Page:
Renowned heavy-element chemist Polly Arnold has been appointed chemical sciences division director within the energy sciences area at the Department of Energy’s Lawrence Berkeley National Laboratory (Berkeley Lab). Arnold will join Berkeley Lab in late September. Concurrent with her role at Berkeley Lab, she will also join the chemistry department faculty at UC Berkeley in January 2020. The announcement follows an international search.
Arnold comes from the University of Edinburgh where she is the Crum Brown Chair of Chemistry. Her research focuses on advancing understanding of the bonding and reactivity of heavy elements, the elements of the f-block of the periodic table. Arnold is reportedly a Fellow of the Royal Society and was awarded the 2012 Rosalind Franklin Award and Order of the British Empire in 2017 for her outstanding contributions to chemistry and women in STEM.
“We are excited to welcome Dr. Arnold to Berkeley Lab,” says Berkeley Lab Director Mike Witherell. “She is truly a remarkable scientist whose impressive leadership in chemistry will help us sustain our world-class science. In addition, she is committed to our goal of fostering a greater culture of inclusion here at the Lab.”
With the Franklin Award, Arnold created the short film “A Chemical Imbalance” as a call to action for simple changes to achieve equality of opportunity in science. She has worked with many governments and learned societies worldwide on diversity, equity and inclusion, and launched a support network for senior women in STEM careers in Scotland called SciSisters. In 2018, Arnold discussed her research in an episode of the BBC podcast Brainwaves.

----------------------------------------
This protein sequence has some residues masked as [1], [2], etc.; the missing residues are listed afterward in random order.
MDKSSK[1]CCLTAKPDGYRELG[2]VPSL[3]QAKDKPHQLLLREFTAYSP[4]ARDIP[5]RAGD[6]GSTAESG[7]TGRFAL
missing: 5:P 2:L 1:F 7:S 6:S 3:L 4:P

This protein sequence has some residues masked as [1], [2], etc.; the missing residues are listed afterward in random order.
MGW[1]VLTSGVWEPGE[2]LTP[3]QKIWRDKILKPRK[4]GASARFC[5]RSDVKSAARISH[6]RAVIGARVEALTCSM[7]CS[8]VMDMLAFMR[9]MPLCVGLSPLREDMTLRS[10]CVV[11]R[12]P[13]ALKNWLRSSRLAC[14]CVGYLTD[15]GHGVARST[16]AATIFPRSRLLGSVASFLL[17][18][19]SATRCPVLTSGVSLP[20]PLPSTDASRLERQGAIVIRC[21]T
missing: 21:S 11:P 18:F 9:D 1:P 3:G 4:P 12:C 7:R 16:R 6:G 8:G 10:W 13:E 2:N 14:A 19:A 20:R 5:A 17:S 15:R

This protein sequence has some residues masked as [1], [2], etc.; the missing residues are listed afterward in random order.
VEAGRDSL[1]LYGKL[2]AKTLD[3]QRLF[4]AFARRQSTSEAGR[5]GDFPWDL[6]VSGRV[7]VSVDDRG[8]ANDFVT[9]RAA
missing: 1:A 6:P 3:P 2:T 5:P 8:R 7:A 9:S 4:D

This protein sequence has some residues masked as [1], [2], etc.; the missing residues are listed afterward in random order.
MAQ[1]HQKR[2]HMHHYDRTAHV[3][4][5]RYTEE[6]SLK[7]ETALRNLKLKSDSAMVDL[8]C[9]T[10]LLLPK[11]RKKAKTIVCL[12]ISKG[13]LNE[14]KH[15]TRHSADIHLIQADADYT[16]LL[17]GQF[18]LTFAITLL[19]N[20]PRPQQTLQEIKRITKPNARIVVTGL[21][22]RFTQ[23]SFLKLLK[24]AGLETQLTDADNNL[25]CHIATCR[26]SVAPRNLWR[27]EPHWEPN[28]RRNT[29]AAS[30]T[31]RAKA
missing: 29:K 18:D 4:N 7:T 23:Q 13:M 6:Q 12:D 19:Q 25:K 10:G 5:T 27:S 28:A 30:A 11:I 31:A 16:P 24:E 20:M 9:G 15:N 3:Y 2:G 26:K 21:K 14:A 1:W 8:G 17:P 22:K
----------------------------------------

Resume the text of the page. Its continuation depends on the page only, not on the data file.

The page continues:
Arnold received her doctorate in chemistry from Sussex University and was a Fulbright postdoctoral scholar at MIT. She began her independent career in inorganic chemistry at the University of Nottingham before joining the University of Edinburgh’s EaStCHEM School of Chemistry. Arnold has been a visiting lecturer in China, the United States, Germany and France. Her group designs and produces new reactive molecules that are challenging preconceived ideas of f-block chemistry. The 4f-row, or rare earth elements, whose salts are as common as iodine and 10 times less toxic than those of iron, offer great potential for the catalytic conversions of simple inert molecules needed for a future, renewable-based chemical industry.
Controlling the chemistry of the radioactive metals of the 5f-row, the actinides, underpins the long-term, safe management of our nuclear waste legacy. Arnold combines synthetic organometallic techniques with new methodologies to control their reactivity, elicit unprecedented behaviors, and isolate molecules with previously unseen electronic structures and reactivities across the f-block.
For more information, visit: www.energy.gov/science